The KB infected grains are of low quality as they harbor an unacceptable smell, color, and taste and at as low as 1% infection the grains/flour becomes unpalatable (Duveiller and Mezzalama, 2009; Kashyap et al., 2018). Consequently, any KB infected wheat grain lot mostly ends up relegated to animal feeds, ultimately, fetching a significantly lower price in the market and resulting in considerable financial losses to the growers (Pandey et al., 2019; Emebiri et al., 2019a). The economic damage pertaining to the quality aspects of grains can be addressed by estimating the adverse effects of KB infection on various price affecting quality parameters of the grains. The quality aspects of wheat, particularly the gluten quality has been much worked upon lately, but information on how KB affects the gluten concentration and quality are lacking in the available literature. In addition to this data, the comparative micronutrient analysis studies of healthy and KB infected grains and the physicochemical and rheological properties of flour are also not available. More information is also needed on the possible human health effects associated with the consumption of KB infected and trimethylamine contaminated wheat kernels. Such studies could stimulate further efforts in the investment in the research on management of KB and minimizing the economic losses to the growers.
KB Epidemiology and T. indica Life Cycle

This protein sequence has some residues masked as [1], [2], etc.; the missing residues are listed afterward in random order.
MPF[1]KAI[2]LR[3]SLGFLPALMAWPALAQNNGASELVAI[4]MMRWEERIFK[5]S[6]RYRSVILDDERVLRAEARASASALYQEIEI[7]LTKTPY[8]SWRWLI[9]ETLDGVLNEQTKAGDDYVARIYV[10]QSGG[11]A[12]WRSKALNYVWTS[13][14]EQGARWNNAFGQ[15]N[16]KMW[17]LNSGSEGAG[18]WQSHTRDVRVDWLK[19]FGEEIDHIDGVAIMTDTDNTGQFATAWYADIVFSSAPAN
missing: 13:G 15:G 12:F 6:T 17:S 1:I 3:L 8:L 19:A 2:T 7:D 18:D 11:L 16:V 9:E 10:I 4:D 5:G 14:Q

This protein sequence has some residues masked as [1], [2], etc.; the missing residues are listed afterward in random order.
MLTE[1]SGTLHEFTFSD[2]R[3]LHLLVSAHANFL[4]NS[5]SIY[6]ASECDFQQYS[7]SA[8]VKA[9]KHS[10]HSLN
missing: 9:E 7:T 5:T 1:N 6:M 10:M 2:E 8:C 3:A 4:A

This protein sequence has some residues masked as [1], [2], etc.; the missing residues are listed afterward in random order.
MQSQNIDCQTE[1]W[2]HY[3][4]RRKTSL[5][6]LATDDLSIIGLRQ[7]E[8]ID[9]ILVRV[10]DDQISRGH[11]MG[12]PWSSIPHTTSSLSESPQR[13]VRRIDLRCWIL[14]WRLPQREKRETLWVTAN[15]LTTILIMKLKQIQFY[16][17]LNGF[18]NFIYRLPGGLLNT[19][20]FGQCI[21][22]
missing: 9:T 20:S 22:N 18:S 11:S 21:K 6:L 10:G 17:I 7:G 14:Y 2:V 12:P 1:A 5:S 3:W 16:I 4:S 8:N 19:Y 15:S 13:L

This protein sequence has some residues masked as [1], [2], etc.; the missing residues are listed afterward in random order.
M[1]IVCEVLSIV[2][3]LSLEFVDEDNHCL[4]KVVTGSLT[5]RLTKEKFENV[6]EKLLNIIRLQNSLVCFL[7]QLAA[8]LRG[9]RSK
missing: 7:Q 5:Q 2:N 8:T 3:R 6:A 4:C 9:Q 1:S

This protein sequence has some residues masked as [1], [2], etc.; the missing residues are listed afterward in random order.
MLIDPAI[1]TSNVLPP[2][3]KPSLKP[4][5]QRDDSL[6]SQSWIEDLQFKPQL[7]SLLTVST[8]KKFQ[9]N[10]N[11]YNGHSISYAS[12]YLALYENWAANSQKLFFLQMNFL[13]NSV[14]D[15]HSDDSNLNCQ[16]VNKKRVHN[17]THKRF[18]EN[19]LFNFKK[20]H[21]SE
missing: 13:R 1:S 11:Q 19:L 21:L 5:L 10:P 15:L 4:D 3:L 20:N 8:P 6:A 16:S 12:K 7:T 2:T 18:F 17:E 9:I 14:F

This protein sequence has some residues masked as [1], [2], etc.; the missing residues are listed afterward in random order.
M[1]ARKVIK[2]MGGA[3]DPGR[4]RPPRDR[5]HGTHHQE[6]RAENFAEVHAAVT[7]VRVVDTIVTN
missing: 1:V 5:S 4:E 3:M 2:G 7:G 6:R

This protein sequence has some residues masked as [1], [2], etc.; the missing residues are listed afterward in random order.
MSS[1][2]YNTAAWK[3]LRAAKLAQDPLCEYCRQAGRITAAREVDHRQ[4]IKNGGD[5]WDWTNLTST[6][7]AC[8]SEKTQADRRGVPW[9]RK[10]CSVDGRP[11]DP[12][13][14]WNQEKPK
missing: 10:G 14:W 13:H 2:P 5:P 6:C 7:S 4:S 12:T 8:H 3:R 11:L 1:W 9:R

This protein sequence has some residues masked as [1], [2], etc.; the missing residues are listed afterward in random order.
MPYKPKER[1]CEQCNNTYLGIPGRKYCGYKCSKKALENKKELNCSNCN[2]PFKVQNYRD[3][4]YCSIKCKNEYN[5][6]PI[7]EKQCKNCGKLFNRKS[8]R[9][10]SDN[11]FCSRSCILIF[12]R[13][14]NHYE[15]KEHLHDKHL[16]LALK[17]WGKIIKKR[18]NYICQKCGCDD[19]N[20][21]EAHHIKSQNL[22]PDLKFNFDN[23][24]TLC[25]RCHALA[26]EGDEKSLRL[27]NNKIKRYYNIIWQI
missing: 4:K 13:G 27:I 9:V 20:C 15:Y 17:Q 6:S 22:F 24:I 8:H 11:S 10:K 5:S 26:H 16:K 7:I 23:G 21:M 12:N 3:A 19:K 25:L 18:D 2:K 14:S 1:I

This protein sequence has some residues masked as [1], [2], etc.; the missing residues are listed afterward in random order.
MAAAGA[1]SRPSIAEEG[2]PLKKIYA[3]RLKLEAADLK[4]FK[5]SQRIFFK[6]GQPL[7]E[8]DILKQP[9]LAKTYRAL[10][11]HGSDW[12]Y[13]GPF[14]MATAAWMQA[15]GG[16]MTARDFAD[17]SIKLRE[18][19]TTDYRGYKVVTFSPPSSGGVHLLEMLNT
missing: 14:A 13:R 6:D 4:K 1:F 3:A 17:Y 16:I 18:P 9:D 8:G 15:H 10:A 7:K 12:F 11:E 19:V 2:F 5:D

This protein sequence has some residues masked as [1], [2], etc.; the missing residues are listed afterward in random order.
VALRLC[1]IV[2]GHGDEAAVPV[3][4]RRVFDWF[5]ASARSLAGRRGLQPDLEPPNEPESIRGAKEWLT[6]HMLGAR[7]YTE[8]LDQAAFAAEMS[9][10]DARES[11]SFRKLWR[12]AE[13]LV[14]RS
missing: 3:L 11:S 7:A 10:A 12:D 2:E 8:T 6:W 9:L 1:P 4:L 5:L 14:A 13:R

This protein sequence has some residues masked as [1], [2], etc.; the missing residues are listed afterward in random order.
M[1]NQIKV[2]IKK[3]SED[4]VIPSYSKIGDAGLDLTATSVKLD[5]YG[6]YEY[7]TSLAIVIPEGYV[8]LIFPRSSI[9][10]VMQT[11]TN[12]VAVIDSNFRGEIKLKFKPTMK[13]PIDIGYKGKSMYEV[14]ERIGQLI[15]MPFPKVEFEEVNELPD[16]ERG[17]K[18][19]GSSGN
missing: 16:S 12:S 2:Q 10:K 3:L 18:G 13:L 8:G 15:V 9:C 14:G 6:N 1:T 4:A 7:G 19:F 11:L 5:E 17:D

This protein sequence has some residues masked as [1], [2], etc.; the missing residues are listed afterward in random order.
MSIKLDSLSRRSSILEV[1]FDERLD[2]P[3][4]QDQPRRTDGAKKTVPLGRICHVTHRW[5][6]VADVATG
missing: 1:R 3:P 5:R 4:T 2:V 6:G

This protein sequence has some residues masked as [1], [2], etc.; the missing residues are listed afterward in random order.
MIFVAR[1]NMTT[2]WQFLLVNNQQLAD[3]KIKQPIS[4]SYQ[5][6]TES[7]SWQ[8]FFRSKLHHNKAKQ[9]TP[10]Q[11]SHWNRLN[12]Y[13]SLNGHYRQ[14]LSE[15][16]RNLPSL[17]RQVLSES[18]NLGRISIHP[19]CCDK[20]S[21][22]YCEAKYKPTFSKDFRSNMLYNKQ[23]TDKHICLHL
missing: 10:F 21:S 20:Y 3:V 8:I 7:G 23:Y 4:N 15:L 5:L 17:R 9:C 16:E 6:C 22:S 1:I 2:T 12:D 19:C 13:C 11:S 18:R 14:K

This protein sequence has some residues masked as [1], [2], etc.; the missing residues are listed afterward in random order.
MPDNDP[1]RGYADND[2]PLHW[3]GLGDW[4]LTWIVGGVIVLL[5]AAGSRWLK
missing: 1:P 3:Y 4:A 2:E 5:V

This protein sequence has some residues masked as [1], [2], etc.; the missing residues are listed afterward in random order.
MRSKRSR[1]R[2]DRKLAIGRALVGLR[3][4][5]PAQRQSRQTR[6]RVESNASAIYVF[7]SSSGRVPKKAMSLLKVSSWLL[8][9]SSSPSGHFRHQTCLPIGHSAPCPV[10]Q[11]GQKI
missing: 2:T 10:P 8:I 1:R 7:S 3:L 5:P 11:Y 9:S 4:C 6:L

The KB causal pathogen Tilletia indica can be soil, seed or air-borne but the incidence and intensity depend heavily on the presence of conducive environmental conditions for fungal growth (Kashyap et al., 2011; Biswas et al., 2013). A relatively cold and humid climatic regime favors KB infection mediated by production of secondary sporidia called the teliospores. The teliospores are the actual infection-causing entity that manifest the disease in the pericarp of the developing wheat grain. The literature on spore viability has been reviewed by Carris et al. (2006) and it has been reported that fungal teliospores are very hardy with high survival potential and have high viability even under very adverse conditions. In various studies, the teliospores have been reported resistant to many poisonous gases, methyl bromide, chloropicrin, hydrogen peroxide, propionic acid, ozone, and even to the low pH gastric juices of the animal’s digestive tract. Under natural conditions, the teliospores can survive in the extremities of desert and frosty climates for many years and under laboratory conditions, teliospore viability of five years under severe environmental stress conditions has been reported (Bonde et al., 2004; Carris et al., 2006). Additionally, the teliospores exhibit dormancy of one to six months before germination (Prescott, 1984), which confirms the earlier observation of Bansal et al. (1983) that germination is highest in the year-old teliospores. The dormancy of the teliospores is one potent trait which gives the T. indica an edge in survival. Once the period of dormancy is over and favorable conditions become available, the germination of the teliospores takes place on the surface of the soil which now are ready to infect the host wheat plant. The variability and genetic control of teliospore dormancy can potentially help in the development of a race designation system in T. indica, and this aspect warrants deeper investigation. A low but continuous precipitation or cloudy weather creates a high relative humidity with cold temperatures (8–20°C), and this constitutes the perfect condition for the germination and development of infection-causing teliospores (Duveiller and Mezzalama, 2009). However, it is not completely understood as to why sometimes KB incidences fail to occur in spite of the presence of favorable climatic conditions as well as the required inoculum. Therefore, the incidences and intensities of KB outbreaks are difficult to predict over the years, making the disease forecasting and management exceptionally challenging. The fine dissection of the pathogen-environmental relationship is one frontier area that should be prioritized in KB research programs for accurate disease forecasting and preparedness.